Our society has brought us unprecedented wealth through our growth in technology.  It has also wrought great poverty in underdeveloped societies.  Charity is a temporary fix to a growing problem.  It is the basic human rights of life, liberty, and the pursuit of happiness that should be granted to all people.  Instead, billions of people are unable to pursue these goals because they don’t have their basic needs met.  They don’t have food, shelter, drinking water, medicine, or sanitation.  I therefore urge you to give whatever you can in charity, but I also urge you more importantly to promote the development of mankind worldwide so that people can have not just the opportunity to survive, but to thrive.

Thursday, December 27, 2012

Tuesday, December 25, 2012


gone to Corsica, to see my brother..Merry-Crimbo!

Sunday, December 23, 2012

clouds ~

one day, I'll fly away!

mont saint-michel _ 

all cried out ~

my beautiful friend has left the building..good-nite Baby..I will miss U..much love _ JoHnny

Friday, December 21, 2012

as above, so below ~

At Camp Quest, the five-day "atheist summer camp" for children that ended on Friday, campers were challenged to prove that unicorns do not exist. It is to be hoped that the children did not spend too much time on a logical impossibility. It is much easier to prove that God cannot exist because He is a contradiction in terms. However, both God and the unicorn exist as ideas, and ideas, whether muddled or not, are real. The imagination of a child who was utterly unfamiliar with either God or the unicorn would be cruelly impoverished.
A clever child might argue that the unicorn could exist because it is no more absurd than the narwhal whale. The twisted tusk of the narwhal is what was supposed to grow from the head of the horse known as the unicorn. The centrepiece of a 15th-century Flemish mille-fleurs tapestry in the Victoria and Albert Museum is a unicorn, with a horn exactly like that: a narwhal tusk projects from its forehead, and a heavy tail with flukes, like a whale's, flourishes above its back. The background is studded with symmetrically placed flowering plants, plus the odd exotic game bird. I would give much to know what the tapestried picture means. Are all the featured creatures imaginary? Is the invented world of human fantasy here presented as superior to reality? Without knowing more about the idea of the unicorn, there is no way I can know what I am looking at.
A horse with a horn is not a contradiction in terms, unless I define a horse as a hornless creature. It makes no odds that a horse has no need of a horn. The narwhal does nothing with its "horn", which isn't even a secondary sexual characteristic because some females have them as well as males. The tusk is actually an overgrown incisor tooth. In theory, horses, too, could start growing a tooth into a tusk and then into a horn. Rhinoceroses have single horns made of modified hair; the mane of a horse could one day develop into a kind of horn. It hasn't happened – as far as we know – but no evolutionist should discount the possibility.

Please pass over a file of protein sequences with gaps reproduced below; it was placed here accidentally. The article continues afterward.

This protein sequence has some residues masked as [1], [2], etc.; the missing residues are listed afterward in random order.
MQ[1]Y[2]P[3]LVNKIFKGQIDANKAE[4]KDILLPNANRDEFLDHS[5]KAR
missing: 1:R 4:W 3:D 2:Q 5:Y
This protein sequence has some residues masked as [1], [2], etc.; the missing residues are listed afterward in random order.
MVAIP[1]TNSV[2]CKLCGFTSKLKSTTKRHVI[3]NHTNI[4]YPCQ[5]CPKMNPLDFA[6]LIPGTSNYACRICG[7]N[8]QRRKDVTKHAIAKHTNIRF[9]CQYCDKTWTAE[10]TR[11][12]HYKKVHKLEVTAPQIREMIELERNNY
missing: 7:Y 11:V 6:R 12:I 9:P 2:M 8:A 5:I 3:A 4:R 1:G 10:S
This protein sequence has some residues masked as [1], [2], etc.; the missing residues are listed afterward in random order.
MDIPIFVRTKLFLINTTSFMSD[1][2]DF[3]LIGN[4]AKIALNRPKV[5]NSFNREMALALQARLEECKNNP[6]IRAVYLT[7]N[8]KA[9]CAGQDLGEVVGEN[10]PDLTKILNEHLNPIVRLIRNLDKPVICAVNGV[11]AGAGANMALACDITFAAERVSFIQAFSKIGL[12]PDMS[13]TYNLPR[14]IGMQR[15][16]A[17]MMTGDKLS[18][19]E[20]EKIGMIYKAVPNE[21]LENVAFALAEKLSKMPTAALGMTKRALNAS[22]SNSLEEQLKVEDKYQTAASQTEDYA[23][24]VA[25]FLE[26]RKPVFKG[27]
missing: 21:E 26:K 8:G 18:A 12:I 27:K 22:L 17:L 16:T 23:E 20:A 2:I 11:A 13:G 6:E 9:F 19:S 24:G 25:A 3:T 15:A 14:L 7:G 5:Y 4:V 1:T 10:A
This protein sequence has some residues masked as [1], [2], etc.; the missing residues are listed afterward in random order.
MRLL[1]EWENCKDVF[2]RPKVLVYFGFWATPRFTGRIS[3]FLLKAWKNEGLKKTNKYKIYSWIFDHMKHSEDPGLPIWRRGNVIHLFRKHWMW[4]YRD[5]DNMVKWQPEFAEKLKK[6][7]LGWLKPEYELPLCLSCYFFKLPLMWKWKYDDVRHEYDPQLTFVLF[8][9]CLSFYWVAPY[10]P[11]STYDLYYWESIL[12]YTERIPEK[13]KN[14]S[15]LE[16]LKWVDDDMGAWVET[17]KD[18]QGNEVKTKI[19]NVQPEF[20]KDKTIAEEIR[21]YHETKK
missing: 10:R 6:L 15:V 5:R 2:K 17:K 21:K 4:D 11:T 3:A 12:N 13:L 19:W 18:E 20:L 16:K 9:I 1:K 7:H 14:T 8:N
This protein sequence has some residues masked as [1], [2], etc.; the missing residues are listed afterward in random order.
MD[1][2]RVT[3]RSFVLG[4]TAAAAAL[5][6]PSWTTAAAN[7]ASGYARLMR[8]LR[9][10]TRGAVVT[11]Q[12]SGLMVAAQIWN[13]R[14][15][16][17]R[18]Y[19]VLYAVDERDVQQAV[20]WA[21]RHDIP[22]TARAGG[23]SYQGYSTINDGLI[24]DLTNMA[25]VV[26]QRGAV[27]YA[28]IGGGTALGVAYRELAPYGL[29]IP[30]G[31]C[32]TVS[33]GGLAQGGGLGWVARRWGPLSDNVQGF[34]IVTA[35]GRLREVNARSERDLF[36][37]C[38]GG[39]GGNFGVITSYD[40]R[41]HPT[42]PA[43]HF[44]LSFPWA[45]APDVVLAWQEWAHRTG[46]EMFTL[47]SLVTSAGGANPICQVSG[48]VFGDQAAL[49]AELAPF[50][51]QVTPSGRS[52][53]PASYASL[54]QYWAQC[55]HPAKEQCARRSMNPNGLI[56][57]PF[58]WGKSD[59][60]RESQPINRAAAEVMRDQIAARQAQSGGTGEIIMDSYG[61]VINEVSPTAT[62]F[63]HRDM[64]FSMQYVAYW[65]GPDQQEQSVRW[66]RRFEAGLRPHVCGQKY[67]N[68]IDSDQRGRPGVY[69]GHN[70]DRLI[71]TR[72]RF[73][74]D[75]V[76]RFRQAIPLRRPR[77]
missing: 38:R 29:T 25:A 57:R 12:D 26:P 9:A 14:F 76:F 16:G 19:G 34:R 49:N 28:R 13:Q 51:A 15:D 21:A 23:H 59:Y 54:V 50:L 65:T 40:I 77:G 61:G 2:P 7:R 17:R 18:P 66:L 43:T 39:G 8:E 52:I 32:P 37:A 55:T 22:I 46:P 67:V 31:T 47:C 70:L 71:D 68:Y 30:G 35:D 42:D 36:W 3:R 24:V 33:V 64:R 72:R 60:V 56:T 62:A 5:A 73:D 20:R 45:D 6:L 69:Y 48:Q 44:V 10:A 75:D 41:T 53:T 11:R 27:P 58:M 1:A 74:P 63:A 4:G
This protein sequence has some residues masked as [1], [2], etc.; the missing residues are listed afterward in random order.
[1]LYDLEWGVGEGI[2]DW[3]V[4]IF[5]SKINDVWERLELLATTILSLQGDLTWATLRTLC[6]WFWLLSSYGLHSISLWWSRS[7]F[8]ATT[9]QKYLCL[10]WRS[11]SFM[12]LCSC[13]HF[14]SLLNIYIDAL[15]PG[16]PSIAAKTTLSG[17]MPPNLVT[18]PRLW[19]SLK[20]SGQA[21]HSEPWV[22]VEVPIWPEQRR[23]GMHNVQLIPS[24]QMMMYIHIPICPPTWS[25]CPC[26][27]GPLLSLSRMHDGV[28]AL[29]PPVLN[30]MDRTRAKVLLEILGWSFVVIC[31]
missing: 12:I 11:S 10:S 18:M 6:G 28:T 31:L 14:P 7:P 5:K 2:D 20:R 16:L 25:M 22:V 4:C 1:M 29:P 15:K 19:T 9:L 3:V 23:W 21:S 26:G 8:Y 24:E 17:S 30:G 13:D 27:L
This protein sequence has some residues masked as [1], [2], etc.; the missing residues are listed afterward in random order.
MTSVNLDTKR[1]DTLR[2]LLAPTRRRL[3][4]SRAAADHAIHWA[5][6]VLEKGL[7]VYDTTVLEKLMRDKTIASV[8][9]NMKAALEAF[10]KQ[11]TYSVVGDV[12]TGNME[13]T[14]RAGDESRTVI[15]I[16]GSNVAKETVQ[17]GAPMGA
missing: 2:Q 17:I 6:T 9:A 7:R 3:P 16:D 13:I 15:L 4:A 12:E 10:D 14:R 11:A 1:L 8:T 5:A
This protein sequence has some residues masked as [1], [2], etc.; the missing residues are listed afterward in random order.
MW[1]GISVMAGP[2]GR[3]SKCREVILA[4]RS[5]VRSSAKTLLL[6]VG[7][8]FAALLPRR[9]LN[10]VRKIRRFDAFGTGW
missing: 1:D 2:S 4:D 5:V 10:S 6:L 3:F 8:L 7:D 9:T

What cannot be decided is whether the designers of unicorn tapestries, and there are many such, thought the beasts existed somewhere on earth. Some cross-fertilisation of faith with imagination would have been needed to generate the collective energy that produced the tapestry sequences of the late 15th century. The most famous of these is the seven-piece sequence of La Chasse à la Licorne in the Cloisters Museum in New York, which was made in Brussels or Liège between 1495 and 1500. The seventh tapestry, La Licorne Captive – which shows the unicorn, bloody but serene, resting in a circular corral set in a field of a thousand flowers – has inspired thousands of needlework kits and millions of tea-towels, posters and wall plaques.
Humans have imagined unicorns since antiquity. The earliest natural histories describe a one-horned, hard-hoofed, horselike creature, which gradually finds its way into bestiaries as the unicorn. In the 12th-century Bestiaire of Philippe de Thaon, the unicorn is represented as a female; it is attracted by the perfume released when a virgin exposes her nipple, and falls asleep by her side. A Strasbourg tapestry in the museum at Basle shows a bare-breasted virgin with flowing hair and a unicorn in her lap, caressing its mane and horn. The gender of the unicorn remains mysterious. Pisanello's medal of Cecilia Gonzaga (1447) and Annibale Carracci's design for Domenichino's fresco of the Maiden and the Unicorn in the Palazzo Farnese (1604) both celebrate the power of maidenly modesty to subdue animal lust.
For centuries, Vikings trading in Europe sold narwhal tusk as unicorn horn. It was believed to possess the magic properties of neutralising poisons and curing melancholy, and fetched a price by weight higher than gold. There are unicorns in the English Bible of 1560, and in the Authorised Version of 1611 that replaced it, apparently because of a misconstruction of the Aramaic for "wild ox", which was remarkable for size and strength but would not be tamed to the plough. The Scottish royal coat of arms was upheld by two unicorns, of which one was imported to the British crest when James I ascended the throne in 1603.
The counterpoising of the lion with the unicorn is a feature of the second most famous tapestry sequence to survive: the six-piece allegory of La Dame à la Licorne in the Musée de Cluny. In three of the six panels, the lion and the unicorn function as bearers holding pennants, the lion on the lady's right, the unicorn on her left, just as for the royal coat of arms.
We cannot now read the story told in La Dame à la Licorne or La Chasse à la Licorne. We have lost the rules of those iconographic games and replaced them with fantasy embodiments that are far cruder and nastier than the snow-white horse with the horn, the goat's beard, the cloven hoofs and the lion's tail.